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Replacing stamp duty in Scotland has been ‘operationally successful’

The introduction of a new tax to replace stamp duty in Scotland has so far proved successful, but a Holyrood committee has warned that it is ‘too early to draw any definitive conclusions’.

The Scottish Parliament’s Finance Committee has been scrutinising the introduction of the Land and Buildings Transaction Tax (LBTT), which replaced stamp duty north of the border in April 2015.

They have now asked the Scottish government to provide more detailed information on the impact of the new system, and in particular what effect it has had on Scottish house prices.


Finance secretary Derek Mackay told the committee that almost 9,700 homebuyers who would have had to pay stamp duty did not have to pay LBTT when purchasing a property, and that a further 41,700 paid less as a result of changes to the charges for properties costing between £145,000 and £325,000.

MSPs especially want to know the impact the change has had on the first-time buyer market, as there are no fees on homes worth up to £145,000, and if this has contributed to increased house prices.

They also want to know what impact the changes have had as far as investor trends are concerned when it comes to homes costing between £325,000 and £750,000, where the charges have increased.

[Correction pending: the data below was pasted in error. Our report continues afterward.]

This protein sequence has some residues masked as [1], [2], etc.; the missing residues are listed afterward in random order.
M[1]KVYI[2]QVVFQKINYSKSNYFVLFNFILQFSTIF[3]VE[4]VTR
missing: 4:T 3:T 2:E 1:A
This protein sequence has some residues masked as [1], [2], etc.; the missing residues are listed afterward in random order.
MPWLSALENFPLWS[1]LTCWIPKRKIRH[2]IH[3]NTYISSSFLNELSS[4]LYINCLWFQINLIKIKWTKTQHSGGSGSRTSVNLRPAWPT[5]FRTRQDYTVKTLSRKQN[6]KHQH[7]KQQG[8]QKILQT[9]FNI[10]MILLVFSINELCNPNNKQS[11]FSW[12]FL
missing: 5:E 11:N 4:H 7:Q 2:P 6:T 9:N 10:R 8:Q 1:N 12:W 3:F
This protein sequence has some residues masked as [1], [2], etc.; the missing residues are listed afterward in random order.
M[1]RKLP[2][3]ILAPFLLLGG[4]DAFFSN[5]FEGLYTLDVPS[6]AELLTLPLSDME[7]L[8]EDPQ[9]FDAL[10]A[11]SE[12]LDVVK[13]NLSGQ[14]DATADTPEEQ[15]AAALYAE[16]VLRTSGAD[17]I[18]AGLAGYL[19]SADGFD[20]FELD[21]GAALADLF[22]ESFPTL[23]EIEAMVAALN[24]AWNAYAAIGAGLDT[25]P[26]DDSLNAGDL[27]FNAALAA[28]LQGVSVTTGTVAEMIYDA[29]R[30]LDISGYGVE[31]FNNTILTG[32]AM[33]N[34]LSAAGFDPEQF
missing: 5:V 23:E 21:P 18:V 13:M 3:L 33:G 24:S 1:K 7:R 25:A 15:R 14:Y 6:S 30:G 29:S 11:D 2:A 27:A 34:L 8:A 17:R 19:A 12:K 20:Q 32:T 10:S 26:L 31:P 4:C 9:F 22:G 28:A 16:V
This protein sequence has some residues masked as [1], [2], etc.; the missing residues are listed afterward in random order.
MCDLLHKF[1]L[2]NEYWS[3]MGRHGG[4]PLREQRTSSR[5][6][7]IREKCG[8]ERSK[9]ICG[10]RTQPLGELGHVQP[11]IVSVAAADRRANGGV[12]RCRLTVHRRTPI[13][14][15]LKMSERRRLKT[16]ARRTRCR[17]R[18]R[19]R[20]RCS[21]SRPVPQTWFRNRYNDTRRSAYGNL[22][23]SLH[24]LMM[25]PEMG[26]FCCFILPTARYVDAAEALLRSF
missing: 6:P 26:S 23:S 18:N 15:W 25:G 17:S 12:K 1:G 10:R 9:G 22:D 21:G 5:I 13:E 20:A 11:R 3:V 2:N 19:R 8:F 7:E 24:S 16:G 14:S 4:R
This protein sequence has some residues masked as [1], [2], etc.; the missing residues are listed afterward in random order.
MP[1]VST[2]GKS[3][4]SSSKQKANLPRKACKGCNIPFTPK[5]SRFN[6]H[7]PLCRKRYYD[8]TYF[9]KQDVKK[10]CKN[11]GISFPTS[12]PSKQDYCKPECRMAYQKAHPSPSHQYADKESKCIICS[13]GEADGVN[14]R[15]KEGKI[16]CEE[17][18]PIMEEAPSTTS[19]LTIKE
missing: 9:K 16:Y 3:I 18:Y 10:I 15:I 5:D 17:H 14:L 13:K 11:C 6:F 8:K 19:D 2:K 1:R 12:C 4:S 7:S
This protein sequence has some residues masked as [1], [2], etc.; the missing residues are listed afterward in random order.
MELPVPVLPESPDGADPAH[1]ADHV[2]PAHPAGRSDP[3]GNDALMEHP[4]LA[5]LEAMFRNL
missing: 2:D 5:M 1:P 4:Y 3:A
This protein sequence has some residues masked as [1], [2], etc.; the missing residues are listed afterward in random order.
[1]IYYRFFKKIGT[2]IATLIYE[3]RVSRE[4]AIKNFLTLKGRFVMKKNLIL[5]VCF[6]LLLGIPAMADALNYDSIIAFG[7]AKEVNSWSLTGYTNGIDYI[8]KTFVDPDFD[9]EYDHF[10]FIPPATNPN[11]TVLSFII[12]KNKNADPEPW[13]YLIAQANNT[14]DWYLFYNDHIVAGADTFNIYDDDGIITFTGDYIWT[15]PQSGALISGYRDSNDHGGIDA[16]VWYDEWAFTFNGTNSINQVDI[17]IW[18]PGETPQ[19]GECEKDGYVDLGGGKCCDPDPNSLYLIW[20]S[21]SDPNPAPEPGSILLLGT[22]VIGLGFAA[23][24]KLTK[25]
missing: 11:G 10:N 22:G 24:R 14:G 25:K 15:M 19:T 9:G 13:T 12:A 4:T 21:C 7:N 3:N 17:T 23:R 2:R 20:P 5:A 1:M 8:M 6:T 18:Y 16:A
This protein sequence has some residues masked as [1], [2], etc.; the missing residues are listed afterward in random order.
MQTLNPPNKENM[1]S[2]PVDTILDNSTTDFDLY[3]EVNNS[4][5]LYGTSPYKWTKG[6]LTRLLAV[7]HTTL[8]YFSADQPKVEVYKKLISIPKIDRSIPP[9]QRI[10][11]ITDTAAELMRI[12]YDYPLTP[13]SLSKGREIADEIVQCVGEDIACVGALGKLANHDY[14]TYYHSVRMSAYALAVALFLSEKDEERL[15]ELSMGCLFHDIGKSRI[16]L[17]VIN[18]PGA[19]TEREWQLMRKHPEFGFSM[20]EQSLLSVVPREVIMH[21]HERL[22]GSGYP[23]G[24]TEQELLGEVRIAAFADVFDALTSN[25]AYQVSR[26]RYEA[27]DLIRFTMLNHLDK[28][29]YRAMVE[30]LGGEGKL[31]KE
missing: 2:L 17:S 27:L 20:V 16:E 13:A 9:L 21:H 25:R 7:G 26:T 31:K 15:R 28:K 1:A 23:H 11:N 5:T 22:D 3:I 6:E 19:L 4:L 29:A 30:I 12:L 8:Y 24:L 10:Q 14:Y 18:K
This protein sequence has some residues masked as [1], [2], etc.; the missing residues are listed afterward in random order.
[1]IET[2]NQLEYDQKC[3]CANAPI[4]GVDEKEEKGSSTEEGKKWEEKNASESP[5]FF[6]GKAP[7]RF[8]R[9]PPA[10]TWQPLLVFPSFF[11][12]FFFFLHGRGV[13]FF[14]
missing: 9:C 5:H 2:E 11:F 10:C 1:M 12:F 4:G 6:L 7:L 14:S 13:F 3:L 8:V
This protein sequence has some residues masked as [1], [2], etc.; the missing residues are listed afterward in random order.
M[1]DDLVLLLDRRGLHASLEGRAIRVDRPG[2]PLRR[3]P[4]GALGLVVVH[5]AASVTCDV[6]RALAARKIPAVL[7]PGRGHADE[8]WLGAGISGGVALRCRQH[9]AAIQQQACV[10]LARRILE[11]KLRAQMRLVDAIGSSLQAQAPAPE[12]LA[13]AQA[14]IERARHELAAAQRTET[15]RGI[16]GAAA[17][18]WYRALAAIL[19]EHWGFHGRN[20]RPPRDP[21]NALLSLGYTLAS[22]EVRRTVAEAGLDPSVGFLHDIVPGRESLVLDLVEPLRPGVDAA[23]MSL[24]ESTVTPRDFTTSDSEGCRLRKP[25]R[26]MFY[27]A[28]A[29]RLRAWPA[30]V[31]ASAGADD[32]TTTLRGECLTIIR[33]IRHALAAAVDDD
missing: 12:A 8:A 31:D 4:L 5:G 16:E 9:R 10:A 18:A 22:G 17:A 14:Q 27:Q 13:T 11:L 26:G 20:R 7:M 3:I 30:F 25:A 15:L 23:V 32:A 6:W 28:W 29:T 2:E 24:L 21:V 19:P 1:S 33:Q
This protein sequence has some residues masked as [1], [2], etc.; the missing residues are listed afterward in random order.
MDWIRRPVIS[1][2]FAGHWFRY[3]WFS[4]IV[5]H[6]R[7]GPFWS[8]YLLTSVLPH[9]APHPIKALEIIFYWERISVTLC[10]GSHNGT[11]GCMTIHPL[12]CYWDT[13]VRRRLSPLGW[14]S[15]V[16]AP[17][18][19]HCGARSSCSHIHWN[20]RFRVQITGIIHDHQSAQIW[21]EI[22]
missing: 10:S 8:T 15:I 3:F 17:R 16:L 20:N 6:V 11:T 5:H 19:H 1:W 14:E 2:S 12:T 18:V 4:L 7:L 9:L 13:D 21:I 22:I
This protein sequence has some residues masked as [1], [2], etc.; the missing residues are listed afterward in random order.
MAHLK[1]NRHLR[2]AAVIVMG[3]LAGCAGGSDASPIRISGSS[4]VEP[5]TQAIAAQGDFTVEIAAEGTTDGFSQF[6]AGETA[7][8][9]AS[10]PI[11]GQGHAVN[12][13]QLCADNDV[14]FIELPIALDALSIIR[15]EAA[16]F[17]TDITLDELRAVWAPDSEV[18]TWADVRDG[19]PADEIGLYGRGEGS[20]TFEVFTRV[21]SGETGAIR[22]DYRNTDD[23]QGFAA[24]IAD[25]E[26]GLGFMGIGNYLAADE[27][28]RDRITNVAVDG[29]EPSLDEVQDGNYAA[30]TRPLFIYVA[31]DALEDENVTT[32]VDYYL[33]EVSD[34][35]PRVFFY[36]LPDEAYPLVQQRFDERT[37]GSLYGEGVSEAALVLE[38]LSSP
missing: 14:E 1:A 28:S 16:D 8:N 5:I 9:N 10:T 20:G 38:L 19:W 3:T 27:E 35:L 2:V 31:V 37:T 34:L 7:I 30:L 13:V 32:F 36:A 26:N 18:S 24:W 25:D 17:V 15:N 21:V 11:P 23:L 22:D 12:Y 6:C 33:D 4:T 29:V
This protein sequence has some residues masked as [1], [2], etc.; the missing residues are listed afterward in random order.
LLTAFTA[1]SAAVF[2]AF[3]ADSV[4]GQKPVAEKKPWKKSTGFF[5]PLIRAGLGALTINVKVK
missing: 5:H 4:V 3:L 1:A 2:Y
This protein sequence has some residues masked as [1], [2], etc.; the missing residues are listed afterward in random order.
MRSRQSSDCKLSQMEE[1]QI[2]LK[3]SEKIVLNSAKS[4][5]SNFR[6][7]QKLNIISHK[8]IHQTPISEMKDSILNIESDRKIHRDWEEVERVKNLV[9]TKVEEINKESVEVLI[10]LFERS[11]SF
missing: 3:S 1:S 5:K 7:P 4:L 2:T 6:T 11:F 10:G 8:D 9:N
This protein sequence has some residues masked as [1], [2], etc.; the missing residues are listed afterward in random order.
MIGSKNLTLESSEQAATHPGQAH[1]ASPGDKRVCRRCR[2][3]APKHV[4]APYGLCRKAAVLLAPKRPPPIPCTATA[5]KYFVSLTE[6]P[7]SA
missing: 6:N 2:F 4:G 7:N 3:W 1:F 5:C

Finance Committee convener Bruce Crawford commented: “It’s reasonable to say year one of the LBTT went smoothly and was operationally successful.

“That said, a key challenge for us has been the lack of consistency in the presentation of data relating to LBTT.

“That made it difficult to compare forecast and outturn data and to fully assess the tax’s impact on the property market in Scotland.”

He added: “Our committee therefore recommends that the Scottish government's review of the first year of LBTT includes an analysis of the behavioural response to LBTT, particularly in relation to homes costing between £325,000 and £750,000.

“This should include an assessment of the likelihood of an on-going response and an analysis of the impact of extraneous factors.” 


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